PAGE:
The Lit Review |45| Goldsmiths Shortlist, Banshee & More

Barry on Goldsmiths Shortlist

Irish novelist and short story writer, Kevin Barry, has woken up to good news this morning. His yet-to-be-released novel, Beatlebone, has made the shortlist for the prestigious Goldsmiths Prize. The novel, set in 1978, follows John Lennon (yes, that John Lennon) as he escapes New York for Ireland, where he tries to find an island he bought nine years earlier. What ensues has been described as ‘a magical mystery tour’. Barry is no stranger to being in the running for major literary awards. His previous novel, City of Bohane, won the 2013 IMPAC Prize, and was shortlisted for the Costa First Novel Award. He is also a previous winner of The Sunday Times EFG Short Story Award.

The Goldsmith Prize was set up in 2013 to award novels that break the mould or open up new possibilities for the novel form. Previous winners are Ali Smith for How to Be Both and Eimear MacBride’s A Girl is a Half-Formed Thing. There won’t be a female winner this year, however, as the shortlist is all male. The other shortlisted authors are: Acts of the Assassins by Richard Beard; Grief is the Thing with Feathers by Max Porter; The Field of the Cloth of Gold by Magnus Mills, and Lurid & Cute by Adam Thirlwell.

Beatlebone by Kevin Barry will be released on November 17th.


5 under 35

News of another Stinging Fly alumni now – Colin Barrett. The National Book Foundation in America has announced its tenth annual 5 under 35 honorees, and the Young Skins author has been included on the list. Given to authors under the age of thirty five who have published one work of fiction in the last five years, Barrett is the first Irish writer to receive this honour.


A Wail of a Time

An exciting new literary magazine, Banshee, launched this past week in Cork and Dublin. Founded by Laura Jane Cassidy, Claire Hennessy (a recent Fortnightly Fiction contributor) and Eimear Ryan, the biannual lit-mag aims to publish ‘exciting, accessible, contemporary writing from Ireland and around the world’. The inaugural issue features a captivating mixture of emerging and established talent, including Jessica Traynor, Dylan Brennan, Deirdre Sullivan, Victoria Kennefick, Michael Naughten Shanks and Nuala Ní Chonchúir. Issue 1 can be purchased here, and they are now accepting submissions for Issue 2.

Austen App

A treat for all you Jane Austen fans out there: the Jane Austen Daily Quote app is now a reality. There are 365 quotes on the app, one of which will be sent to you every day for a year. The app was released by the Jane Austen Centre in Bath, and comes with information on Austen’s life and the era in which she lived. The Jane Austen Centre director, David Baldock, believes Austen quotes are loved because ‘they’re always witty, lively, succinct, and very perceptive.’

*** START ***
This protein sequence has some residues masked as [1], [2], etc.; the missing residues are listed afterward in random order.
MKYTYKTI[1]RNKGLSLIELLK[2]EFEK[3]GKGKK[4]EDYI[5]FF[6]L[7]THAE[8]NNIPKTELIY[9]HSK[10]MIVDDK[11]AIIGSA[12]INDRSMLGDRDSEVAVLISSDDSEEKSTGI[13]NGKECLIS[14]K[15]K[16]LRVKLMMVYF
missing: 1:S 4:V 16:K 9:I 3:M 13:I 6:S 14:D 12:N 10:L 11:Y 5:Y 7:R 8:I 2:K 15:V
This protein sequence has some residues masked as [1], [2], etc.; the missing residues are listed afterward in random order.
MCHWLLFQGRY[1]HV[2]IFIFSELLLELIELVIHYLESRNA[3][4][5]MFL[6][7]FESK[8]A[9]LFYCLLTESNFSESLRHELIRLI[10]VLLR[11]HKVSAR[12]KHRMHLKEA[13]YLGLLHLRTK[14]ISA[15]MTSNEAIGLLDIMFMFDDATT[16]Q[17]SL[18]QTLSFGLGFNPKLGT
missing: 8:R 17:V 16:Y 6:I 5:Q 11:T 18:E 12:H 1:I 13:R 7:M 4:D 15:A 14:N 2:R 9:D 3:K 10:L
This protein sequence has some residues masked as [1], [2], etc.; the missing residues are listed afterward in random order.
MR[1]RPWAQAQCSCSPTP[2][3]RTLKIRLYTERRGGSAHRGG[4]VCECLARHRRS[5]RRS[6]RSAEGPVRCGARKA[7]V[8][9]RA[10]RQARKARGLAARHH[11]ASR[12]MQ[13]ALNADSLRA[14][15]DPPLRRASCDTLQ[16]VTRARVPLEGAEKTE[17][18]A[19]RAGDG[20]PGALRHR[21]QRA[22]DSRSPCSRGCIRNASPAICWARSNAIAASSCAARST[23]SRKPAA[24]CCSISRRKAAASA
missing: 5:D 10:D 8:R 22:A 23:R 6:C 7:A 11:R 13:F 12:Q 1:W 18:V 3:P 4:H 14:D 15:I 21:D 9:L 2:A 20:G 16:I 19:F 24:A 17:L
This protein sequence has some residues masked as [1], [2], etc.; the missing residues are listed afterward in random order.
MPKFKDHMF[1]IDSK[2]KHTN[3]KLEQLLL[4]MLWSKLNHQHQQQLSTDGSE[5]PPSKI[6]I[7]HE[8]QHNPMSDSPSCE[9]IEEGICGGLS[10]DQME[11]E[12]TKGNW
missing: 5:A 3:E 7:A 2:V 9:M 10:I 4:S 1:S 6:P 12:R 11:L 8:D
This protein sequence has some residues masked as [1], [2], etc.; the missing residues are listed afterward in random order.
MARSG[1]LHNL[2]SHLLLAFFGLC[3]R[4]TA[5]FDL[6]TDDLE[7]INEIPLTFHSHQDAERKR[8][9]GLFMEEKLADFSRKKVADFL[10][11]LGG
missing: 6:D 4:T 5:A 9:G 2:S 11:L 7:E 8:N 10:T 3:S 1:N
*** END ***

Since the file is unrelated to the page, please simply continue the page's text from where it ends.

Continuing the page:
Folio Prize Suspended

2011 wasn’t the best year for the Man Booker Prize. The judges’ focus on “readability” rather than artistic achievement resulted in a fierce backlash, with critics angered by the perceived dumbing down of the prize. As a result, certain figures in the literary establishment set about creating an alternative to the Booker Prize, an award that would go onto become the Folio Prize. As co-founder Andrew Kidd put it, the award ‘celebrates excellence and is judged by experts in the field of literature’. The Folio Prize first ran in 2013 and was won by George Saunders for his short story collection, Tenth of December.

Just two years later, however, the prize is in trouble. A statement on the prize website reads: “As we continue our work to secure a new sponsor for the Folio Prize, we have decided not to run a prize in March 2016. Instead, we are concentrating our resources on another promising development for the spring, while at the same time exploring how the prize might best fulfil its aim of bringing great books to readers in the future.”

Here’s hoping a new sponsor can soon be found to help fund this worthwhile prize.

George Saunders, winner of the 2013 Folio Prize.
George Saunders, winner of the 2013 Folio Prize.

Award-winning Author Banned from Britain

Despite living in Britain for nineteen years, having a house in London, and a British wife, the author Ishtiyaq Shukri was recently refused entry back into Britain.

Shukri is best know for his novel, The Silent Minaret, a story about a South African Muslim boy facing prejudice in London following the events of 9/11. The novel won the European Union Literary Award in 2004.

He arrived into Heathrow on July 14th, where he was taken aside and interrogated for nine hours. Following his interrogation, his residency stamp was rescinded and Shukri was deported back to South Africa. Shukri had spent the last two years outside Britain, at first caring for his ill mother in South Africa, and later travelling to Yemen where his wife was Country Director for Oxfam. As a result, he was told he no longer qualified as a returning resident.

Shukri believes it likely that there was a racial component to his ill-treatment. “In the face of my efforts to overcome race, I am vexed to wonder whether, given the evidence, had my name been John Smith, I would have been extended [more] benefits”.

You can read Shukri’s account of his “humiliating” experience here.



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